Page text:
Cablegate: Soft Power in Action: Moscow Promotes Russian

DE RUEHMO #2658/01 1561550
P 051550Z JUN 07




E.O. 12958: N/A

1. (SBU) Summary: Moscow has ramped up its efforts to
promote the Russian language in both the former Soviet Union
and throughout the world. Observers say the program is aimed
at using "soft power" to maintain Russia's dominance in its
neighborhood and underline that Russia remains a great power.
At a May 29-30 MFA-hosted conference on the status of the
Russian language abroad, participants -- including ethnic
Russians from Moldova and Ukraine -- announced plans to
appeal to the European Union to protect the rights of Russian
speakers in member states. Experts believe the GOR effort
could cause friction with some of its neighbors, given
political sensitivities over the use of local languages in
the post-Soviet space. Economic and social factors are the
key elements in promoting and maintaining a language, and the
GOR's efforts might not be enough, said critics. At the same
time, the economic dependence on Russia of many of Moscow's
neighbors, as well as a significant Russian diaspora, will
aid Moscow's efforts. End Summary.

2. (SBU) With much fanfare and continuing highly visible
participation by President Putin, Mrs. Putin, First Deputy
Prime Minister Dmitriy Medvedev and FM Lavrov, the Russian
government is commemorating 2007 as "The Year of Russian
Language." The goal of the program is to promote usage of
the Russian language in former Soviet republics and
throughout the world, as a way to foster a positive image of
Russia abroad and increase Moscow's influence -- particularly
in neighboring states with significant ethnic Russian
populations. Russian literature, poetry, language and
culture are being promoted through a series of book fairs,
seminars, poetry readings, and round table discussions. The
GOR plans to hold about 900 Russian language-related events
and projects in 76 countries, in the areas of culture,
science and education, according to Deputy Foreign Minister
Aleksandr Yakovenko. One of the highlights of the year thus
far was a May 29-30 conference hosted by the MFA on the
status of the Russian language abroad. Conference
participants -- including ethnic Russians from Moldova and
Ukraine -- announced plans to appeal to the European Union to
protect the rights of Russian speakers in member states.

3. (SBU) Yuriy Ivanov, Deputy Director for the MFA's
Department for Compatriots, explained to us that the primary
focus of the program was on the countries of the former
Soviet Union, but stressed that events would also take place
in Europe, Asia, Africa, and the Western Hemisphere. The MFA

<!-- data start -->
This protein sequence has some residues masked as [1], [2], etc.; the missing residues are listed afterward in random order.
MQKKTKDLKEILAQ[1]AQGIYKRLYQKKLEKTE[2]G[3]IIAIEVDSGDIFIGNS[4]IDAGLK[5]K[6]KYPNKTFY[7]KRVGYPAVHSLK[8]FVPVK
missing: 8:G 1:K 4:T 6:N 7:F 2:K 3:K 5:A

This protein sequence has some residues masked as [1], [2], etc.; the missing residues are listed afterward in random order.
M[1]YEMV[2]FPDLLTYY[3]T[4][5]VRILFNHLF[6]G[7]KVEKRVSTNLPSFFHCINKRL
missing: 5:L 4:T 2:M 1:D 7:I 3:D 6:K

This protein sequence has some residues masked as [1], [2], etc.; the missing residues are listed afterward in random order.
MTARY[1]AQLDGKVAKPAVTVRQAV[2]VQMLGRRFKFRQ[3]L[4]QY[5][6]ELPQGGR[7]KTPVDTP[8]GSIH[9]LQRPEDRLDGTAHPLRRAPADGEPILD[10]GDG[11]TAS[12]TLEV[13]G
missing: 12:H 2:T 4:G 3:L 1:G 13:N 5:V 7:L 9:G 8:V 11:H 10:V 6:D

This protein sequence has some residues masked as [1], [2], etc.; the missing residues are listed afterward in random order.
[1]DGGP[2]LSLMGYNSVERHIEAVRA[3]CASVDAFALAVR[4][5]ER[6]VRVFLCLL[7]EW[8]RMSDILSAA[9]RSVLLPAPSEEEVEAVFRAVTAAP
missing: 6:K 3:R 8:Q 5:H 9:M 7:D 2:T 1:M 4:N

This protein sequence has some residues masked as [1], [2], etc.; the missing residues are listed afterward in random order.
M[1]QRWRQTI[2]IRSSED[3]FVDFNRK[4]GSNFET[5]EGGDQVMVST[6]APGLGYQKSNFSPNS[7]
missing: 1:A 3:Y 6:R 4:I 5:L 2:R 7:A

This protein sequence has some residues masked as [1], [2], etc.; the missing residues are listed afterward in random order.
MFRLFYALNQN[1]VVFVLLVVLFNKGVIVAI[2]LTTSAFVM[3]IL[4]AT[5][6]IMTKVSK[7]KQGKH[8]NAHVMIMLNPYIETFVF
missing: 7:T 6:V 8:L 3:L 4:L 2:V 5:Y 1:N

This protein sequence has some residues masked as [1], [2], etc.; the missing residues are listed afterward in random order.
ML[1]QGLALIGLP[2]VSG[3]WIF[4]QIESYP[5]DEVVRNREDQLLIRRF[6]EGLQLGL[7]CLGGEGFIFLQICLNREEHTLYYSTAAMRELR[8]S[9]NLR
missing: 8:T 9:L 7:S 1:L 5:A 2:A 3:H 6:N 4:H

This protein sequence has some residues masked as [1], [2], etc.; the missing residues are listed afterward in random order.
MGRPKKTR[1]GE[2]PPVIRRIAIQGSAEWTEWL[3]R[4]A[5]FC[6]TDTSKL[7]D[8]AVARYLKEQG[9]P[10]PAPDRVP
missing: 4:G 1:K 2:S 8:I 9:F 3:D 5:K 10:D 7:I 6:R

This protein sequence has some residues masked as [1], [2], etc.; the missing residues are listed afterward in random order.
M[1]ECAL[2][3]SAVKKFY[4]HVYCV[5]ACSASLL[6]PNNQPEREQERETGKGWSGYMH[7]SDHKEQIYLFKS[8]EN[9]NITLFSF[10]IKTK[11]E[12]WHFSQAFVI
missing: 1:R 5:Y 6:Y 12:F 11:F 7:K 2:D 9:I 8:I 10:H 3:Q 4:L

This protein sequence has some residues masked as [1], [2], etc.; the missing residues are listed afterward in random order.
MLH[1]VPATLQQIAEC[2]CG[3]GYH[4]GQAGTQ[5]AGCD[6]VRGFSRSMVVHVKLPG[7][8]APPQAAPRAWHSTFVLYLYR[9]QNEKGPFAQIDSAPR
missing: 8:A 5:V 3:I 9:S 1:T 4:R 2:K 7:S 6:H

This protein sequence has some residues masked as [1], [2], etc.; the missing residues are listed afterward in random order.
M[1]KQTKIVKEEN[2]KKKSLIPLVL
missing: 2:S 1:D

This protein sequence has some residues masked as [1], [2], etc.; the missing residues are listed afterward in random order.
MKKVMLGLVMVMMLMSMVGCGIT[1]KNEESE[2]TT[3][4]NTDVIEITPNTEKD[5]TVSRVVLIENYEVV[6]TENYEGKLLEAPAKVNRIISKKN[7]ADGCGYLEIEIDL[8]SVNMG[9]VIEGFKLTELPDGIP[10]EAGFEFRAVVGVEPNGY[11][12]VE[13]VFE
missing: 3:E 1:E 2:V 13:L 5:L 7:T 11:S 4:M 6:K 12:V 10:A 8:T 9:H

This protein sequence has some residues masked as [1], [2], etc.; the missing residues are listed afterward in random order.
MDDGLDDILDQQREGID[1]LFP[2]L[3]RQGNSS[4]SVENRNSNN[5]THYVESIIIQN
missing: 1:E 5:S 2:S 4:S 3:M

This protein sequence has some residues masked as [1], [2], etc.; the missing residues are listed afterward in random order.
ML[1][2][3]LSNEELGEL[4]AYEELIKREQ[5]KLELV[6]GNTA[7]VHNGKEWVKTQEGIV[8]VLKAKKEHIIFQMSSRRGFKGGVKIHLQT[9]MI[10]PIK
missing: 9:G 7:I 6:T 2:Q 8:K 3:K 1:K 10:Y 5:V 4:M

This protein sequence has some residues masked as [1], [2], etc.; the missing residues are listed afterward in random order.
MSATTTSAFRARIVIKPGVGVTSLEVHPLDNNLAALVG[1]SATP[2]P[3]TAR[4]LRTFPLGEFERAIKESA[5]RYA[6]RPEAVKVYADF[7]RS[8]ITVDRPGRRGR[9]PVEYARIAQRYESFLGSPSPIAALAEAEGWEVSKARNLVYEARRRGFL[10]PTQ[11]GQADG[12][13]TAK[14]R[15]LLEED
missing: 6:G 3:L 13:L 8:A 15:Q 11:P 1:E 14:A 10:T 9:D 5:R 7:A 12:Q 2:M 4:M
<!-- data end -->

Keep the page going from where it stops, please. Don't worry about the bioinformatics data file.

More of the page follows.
has the lead in organizing the events, but the Ministry of
Education will assist by printing and distributing school
textbooks at Russian educational centers in the former Soviet
Union. In addition, the GOR is establishing cultural and
information centers in many neighboring states. "One of our
goals is for Russian to remain the primary language of
communication in the former Soviet Union," Ivanov said.
Observers we spoke to characterize this effort as a another
means to capitalize on the soft power inherent in the
widespread use of Russian in the former Soviet Union to
maintain Moscow's influence in the region.

4. (SBU) Moscow's effort to revive Russian language use has
been driven by concerns about the decline in the number of
Russian speakers abroad since the collapse of the Soviet
Union, according to experts. Former Warsaw Pact countries
quickly shed Russian language requirements in schools. Many
countries in the developing world that once had close ties to
the Soviet Union no longer encourage Russian language study,
and the number of foreign students who received scholarships
to study in Russian universities dropped off precipitously.
In many former Soviet republics, use of the local language
was promoted as a symbol of independence and Russian is often
no longer a state language. Many of the elites in these
countries now opt for English as a more useful second
language for international business and discourse.

5. (SBU) Demographics is also a factor in the number of
Russian speakers worldwide, with about 700,000 Russian
speakers dying each year. According to GOR figures, there
are an estimated 160 million native Russian speakers in the
world, plus another 125 million who use Russian as a
secondary language. For now, Russian is perhaps the fifth
most spoken language in the world, behind Chinese, English,
Spanish, and Arabic, according to the MFA's Ivanov, but by